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Bill supporting Front Range rail passes Senate
PUEBLO – The Southwest Chief and Front Range Passenger Rail Commission bill, a bill to support Front Range rail service, was passed out of the Senate on Thursday, February 23, 2017.
Senators Larry Crowder and Leroy Garcia as well as Representative Daneya Esgar are all prime-sponsors of the bill. The bill was passed by a 24 to 11 vote. The bill was first introduced on January 31, 2017 and will be heard next by the House.
If approved by the Colorado Legislature, Senate Bill 17-153 would save the current Southwest Chief Commission from expiring and would expand the commission’s scope, membership and mission to include expanding passenger rail along Colorado’s Front Range.
The Southwest Chief Commission’s authorization is set to expire on July 1, 2017. Without this bill, the Southwest Chief Commission would cease to exist. The new Southwest Chief and Front Range Passenger Rail Commission would have appointments from across the Front Range. The Commission would still be tasked with saving and preserving Amtrak’s Southwest Chief line. The Commission would, in addition, be tasked with facilitating Front Range passenger rail, including specifically drafting proposed legislation to help facilitate the mission.
A recent Ridership & Revenue study, conducted by Amtrak, forecasted that an extension of Southwest Chief service from La Junta to Pueblo, utilizing thru cars, could generate an increase in 14,000 riders annually and ticket revenue of nearly $1.5 million.
The results of Amtrak’s Ridership & Revenue Study are supported by a similar 2015 study by Colorado State University-Pueblo. The CSU-P study concluded a Chief stop in Pueblo would attract almost $3.4 million and more than 15,500 annual passengers.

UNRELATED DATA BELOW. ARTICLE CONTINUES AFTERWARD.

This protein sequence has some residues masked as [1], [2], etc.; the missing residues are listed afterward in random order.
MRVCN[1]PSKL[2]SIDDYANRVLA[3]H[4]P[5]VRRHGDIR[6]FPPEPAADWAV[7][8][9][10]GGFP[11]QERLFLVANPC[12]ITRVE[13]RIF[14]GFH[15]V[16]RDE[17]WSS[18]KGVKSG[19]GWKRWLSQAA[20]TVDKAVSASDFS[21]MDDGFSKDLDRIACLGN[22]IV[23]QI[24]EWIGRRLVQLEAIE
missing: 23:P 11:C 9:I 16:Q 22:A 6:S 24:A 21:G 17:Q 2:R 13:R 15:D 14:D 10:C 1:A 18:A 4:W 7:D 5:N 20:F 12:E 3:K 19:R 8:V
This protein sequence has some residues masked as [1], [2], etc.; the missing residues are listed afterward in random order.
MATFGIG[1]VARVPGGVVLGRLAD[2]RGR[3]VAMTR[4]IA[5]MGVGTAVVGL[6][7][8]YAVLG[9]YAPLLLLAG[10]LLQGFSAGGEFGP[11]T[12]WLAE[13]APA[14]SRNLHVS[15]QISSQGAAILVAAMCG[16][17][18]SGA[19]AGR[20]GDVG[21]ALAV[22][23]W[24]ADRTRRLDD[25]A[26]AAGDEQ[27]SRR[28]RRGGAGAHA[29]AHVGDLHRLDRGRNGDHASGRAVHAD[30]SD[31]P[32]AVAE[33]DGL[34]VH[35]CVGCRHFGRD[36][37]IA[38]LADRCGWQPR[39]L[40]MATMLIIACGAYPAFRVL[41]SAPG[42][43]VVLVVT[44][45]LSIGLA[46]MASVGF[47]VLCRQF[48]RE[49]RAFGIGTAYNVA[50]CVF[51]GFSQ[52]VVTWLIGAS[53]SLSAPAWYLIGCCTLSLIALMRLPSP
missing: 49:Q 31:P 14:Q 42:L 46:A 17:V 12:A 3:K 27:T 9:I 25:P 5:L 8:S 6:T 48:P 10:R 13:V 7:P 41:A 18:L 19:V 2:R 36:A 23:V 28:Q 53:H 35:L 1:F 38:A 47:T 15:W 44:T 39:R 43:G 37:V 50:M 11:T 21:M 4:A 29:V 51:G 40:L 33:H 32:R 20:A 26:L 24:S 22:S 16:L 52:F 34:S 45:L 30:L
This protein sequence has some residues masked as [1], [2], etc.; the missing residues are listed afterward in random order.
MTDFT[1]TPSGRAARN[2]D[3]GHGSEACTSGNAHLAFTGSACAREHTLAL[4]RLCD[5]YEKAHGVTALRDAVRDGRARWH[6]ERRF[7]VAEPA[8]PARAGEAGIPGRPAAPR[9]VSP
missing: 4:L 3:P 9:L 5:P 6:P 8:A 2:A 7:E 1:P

Funding for the $150,000 Ridership & Revenue study was approved for by Pueblo County voters in the 2015 General Election as one of the 15 projects named in the Marijuana Excise Tax Infrastructure and Community Development Fund.
Amtrak’s Southwest Chief currently runs daily between Chicago and Los Angeles, traveling across the Mighty Mississippi, eight states and making stops near the south rim of the Grand Canyon and Santa Fe, New Mexico.
Thanks to the work of the Southwest Chief Commission, financial commitments from 23 communities in four states and federal Transportation Investment Generating Economic Recovery (TIGER) grants about 60 percent of the immediate repairs and improvements to the Southwest Chief’s line have been made.
Through TIGER grants, Southwest Chief improvement projects have now received a total of $48.66 million, have added 78 miles of new continuously welded rail, from EVRAZ North America, in Colorado and New Mexico, has helped job retention in 23 communities and is keeping the Southwest Chief running through seven states.
CONTACT: For more information, please contact Paris Carmichael, Pueblo County Community Information Manager at firstname.lastname@example.org or 719-252-8550.